Shelters are feeling pressure as they attempt to care for homeless guests who have tested positive for the infection yet they still must live alongside those who have tested negative.
By Mark Brown, Chicago Sun-Times columnist
A doctor who is working with Chicago’s homeless shelters to contain the spread of COVID-19 is sounding the alarm over a looming breakdown in the city’s capacity to care for homeless people who contract the disease.
Dr. Evan Lyon, chief integrated health officer at Heartland Alliance Health, warned that coronavirus outbreaks at the shelters are on the verge of overrunning temporary housing the city has created to isolate sick and at-risk homeless individuals.
The problem became more clear this past week after the first extensive screening of shelter residents and staff revealed 30-45 percent tested positive for the virus at some locations.
Although more than 90 percent of the people testing positive are exhibiting no symptoms, the concern is those individuals could spread the illness further in the close confines of the shelters.
That, in turn, is increasing pressure on shelters as they attempt to care for homeless guests who have tested positive for the infection yet still must live alongside those who have tested negative—even as the shelters lose staff members to the illness and to the fear of it.
In addition, Lyon said, there is concern the shelters themselves, which were never designed to serve as health care settings, will become unable to function and “collapse” because too many staff members are sick or decide they can’t come to work.
“People I think will die because we’re not getting them up to better care,” warned Lyon, who got his medical degree from Harvard and has extensive international experience dealing with health crises, including a cholera outbreak in Haiti.
Look, nobody wants to be the little boy who cried wolf. I certainly don’t, and I’m confident Dr. Lyon doesn’t either.
But when lives are on the line, you don’t want to wait until it’s too late to speak up either.
Lyon’s warning comes less than a week after Mayor Lori Lightfoot held a press conference to tout the city’s efforts on behalf of the homeless during the pandemic.
And Lyon would be the first to tell you the city has taken extraordinary steps to meet the unique challenges COVID-19 poses to homeless people, who are highly vulnerable because of their living conditions and underlying health problems.
Lightfoot’s administration has rented out two downtown hotels—Hotel 166 and Hotel Julian—to care for convalescing homeless individuals and opened a new temporary isolation facility at A Safe Haven. It also has partnered with the YMCA of Metro Chicago and Salvation Army to open extra shelter beds to allow regular shelters to move out some of their guests and maintain appropriate social distancing for those left behind.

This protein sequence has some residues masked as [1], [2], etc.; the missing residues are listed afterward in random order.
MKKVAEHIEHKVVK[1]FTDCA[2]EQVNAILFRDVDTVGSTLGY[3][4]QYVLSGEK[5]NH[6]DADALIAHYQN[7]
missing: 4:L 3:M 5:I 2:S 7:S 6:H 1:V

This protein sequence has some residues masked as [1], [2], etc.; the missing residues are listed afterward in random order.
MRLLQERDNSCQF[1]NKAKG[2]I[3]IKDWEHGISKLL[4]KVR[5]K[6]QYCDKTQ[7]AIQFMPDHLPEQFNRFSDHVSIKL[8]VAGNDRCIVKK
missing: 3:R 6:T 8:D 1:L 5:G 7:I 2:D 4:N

Everyone tells me there’s also been great collaboration between some of the city’s health providers—Rush University Medical Center, University of Illinois Health, Lawndale Christian Health Center and Heartland Alliance in particular—to step up and provide medical support at the temporary locations and shelters.
To date, no homeless person is known to have died from the disease in Cook County, which is remarkable given the rising death toll among the public at large and a credit to the efforts made so far.
So why sound the alarm? Because people I respect are telling me more needs to be done and that our luck is about to run out with potentially dire consequences.
Department of Family and Support Services Commissioner Lisa Morrison Butler and Department of Public Health Managing Deputy Commissioner Megan Cunningham told me Sunday the city is doing everything it can to protect the homeless and is prepared to do more as it responds to an evolving situation.
Tellingly, they didn’t directly take issue with Lyon (Butler called him a “trusted partner”) but said he may not be aware of everything the city is doing to support the shelters and prepare for contingencies.
They noted that more extensive testing has also uncovered no COVID-19 at some shelters and less than five of the population testing positive at others.
Lyon and I spoke twice over the weekend between his visits to homeless shelters to inform individuals of their test results.
The doctor said he expects Hotel 166 and A Safe Haven to fill up with homeless patients this week. That’s when it will get sticky.
Ironically, the danger from COVID-19 may be even greater for homeless people living in congregate shelter situations, where large groups sleep in the same room and share bathroom facilities, than for those living on the street.
That only reminds us the long-term solution is, as always, more truly affordable housing.
Right now, though, all we’re looking for is a way to help these folks stay alive to worry about their future.